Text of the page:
Martin Karplus is a Nobel Prize-winning theoretical chemist who combined quantum and classical mechanics to develop a computer-based method to calculate the courses of chemical reactions. He also used nuclear magnetic resonance (NMR) spectroscopy to develop our understanding of protein molecules.
Martin developed a mathematical model for use in protein NMR, now called the Karplus equation, which describes the correlation between the structure of and the interactive forces that exist between proteins. This relationship fuses theoretical chemistry and structural biology, transforming our understanding of protein folding and function, and enabling the design and analysis of new organic and biological molecules.
An exceptional scientist from the outset, his postgraduate supervisor Nobel Laureate, Linus Pauling, described Martin as his “most brilliant student”. Martin shared the 2013 Nobel Prize in Chemistry and has co-authored two key reference books, Atoms and Molecules: An Introduction for Students of Physical Chemistry (1970) and Proteins: A Theoretical Perspective of Dynamics, Structure and Thermodynamics (1988).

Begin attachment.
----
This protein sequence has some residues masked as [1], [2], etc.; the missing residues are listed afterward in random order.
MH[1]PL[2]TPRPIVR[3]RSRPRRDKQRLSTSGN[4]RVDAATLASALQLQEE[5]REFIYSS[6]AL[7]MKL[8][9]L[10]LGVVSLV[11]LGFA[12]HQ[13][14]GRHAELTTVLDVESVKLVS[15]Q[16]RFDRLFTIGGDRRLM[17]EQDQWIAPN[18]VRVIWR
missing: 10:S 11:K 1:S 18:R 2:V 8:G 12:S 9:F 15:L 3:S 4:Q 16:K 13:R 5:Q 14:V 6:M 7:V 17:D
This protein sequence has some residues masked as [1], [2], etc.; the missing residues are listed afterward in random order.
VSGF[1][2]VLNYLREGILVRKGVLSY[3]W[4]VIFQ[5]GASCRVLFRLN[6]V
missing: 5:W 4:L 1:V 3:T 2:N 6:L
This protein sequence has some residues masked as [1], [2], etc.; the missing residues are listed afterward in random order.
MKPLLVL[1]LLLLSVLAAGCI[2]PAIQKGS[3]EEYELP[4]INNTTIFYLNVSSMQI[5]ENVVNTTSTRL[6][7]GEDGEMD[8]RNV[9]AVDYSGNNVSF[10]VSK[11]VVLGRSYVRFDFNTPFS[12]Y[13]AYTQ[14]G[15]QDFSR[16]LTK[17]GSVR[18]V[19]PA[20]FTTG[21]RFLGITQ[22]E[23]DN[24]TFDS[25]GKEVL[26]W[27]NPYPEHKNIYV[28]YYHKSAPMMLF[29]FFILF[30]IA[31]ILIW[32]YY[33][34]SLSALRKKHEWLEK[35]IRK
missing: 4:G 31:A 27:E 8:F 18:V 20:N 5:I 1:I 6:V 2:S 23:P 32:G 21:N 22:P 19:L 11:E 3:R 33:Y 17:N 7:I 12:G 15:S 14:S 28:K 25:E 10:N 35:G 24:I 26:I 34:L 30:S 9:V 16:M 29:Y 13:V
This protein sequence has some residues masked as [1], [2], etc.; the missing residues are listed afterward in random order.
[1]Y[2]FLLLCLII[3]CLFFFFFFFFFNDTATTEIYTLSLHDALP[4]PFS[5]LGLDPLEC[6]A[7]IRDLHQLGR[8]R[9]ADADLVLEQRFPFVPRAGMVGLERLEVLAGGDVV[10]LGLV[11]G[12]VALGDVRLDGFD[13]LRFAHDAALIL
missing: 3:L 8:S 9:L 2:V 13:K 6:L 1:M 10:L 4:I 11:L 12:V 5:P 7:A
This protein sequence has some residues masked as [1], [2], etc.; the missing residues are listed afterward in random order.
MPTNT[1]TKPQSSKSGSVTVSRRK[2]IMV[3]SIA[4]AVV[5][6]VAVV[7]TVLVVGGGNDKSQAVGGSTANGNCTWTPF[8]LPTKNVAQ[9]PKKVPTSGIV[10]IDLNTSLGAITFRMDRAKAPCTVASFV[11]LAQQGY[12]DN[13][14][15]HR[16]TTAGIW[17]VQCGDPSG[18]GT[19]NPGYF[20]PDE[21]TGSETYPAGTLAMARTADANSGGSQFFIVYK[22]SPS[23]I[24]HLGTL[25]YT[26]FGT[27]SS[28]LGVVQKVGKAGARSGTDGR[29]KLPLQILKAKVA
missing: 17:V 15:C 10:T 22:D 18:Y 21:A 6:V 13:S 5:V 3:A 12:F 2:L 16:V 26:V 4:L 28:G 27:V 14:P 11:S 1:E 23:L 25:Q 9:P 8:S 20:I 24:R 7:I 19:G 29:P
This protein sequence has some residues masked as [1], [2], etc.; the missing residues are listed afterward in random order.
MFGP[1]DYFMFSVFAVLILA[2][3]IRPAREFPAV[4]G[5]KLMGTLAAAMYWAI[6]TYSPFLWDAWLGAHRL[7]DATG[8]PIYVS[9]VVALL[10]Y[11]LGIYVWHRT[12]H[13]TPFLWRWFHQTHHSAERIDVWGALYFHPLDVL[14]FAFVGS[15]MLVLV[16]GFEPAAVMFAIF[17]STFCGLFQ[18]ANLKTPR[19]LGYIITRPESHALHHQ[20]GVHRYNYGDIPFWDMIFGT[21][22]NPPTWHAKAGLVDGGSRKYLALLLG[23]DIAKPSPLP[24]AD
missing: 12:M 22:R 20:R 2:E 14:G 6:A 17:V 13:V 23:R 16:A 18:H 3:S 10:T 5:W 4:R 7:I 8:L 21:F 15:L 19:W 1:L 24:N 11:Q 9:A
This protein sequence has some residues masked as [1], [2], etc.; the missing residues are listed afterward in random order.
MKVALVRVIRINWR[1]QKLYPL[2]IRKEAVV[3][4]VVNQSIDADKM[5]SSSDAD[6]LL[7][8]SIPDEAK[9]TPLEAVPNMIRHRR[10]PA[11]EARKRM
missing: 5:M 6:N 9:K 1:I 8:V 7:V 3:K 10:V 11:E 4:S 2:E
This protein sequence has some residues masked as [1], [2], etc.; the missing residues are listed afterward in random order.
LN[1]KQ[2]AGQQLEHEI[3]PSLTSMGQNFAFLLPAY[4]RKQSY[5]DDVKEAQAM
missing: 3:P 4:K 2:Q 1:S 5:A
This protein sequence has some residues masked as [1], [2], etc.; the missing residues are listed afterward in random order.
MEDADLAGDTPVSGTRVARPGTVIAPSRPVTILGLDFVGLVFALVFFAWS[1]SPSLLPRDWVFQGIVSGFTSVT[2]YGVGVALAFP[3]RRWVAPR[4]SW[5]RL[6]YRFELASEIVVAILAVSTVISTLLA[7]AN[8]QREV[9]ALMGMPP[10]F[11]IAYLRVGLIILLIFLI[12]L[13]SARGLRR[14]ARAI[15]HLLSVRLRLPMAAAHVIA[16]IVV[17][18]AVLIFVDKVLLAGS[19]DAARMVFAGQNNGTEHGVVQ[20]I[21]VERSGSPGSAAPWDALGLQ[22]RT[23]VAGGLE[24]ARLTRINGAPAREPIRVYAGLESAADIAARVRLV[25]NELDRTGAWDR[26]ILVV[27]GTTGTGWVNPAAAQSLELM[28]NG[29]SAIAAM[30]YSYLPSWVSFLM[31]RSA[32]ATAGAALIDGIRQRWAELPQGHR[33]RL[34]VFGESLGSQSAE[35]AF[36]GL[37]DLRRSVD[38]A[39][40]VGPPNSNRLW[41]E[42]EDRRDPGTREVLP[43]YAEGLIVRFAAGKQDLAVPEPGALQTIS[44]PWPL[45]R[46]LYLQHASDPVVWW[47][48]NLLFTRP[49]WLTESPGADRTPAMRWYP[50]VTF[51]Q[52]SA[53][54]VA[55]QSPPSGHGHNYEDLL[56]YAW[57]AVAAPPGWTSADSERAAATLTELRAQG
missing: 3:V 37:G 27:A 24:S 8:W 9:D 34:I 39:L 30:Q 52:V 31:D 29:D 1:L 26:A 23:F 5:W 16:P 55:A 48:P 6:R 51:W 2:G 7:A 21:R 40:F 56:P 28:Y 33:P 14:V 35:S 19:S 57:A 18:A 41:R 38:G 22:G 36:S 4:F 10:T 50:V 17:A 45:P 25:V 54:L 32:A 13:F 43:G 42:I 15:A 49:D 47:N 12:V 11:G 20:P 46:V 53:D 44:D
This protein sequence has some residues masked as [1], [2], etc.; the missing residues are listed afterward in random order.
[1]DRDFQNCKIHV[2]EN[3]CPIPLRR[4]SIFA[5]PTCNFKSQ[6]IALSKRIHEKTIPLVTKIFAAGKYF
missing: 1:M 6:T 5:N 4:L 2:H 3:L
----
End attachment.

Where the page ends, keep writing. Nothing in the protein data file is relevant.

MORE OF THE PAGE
Nobel Prize in Chemistry
Jointly with Michael Levitt and Arieh Warshel for the development of multiscale models for complex chemical systems.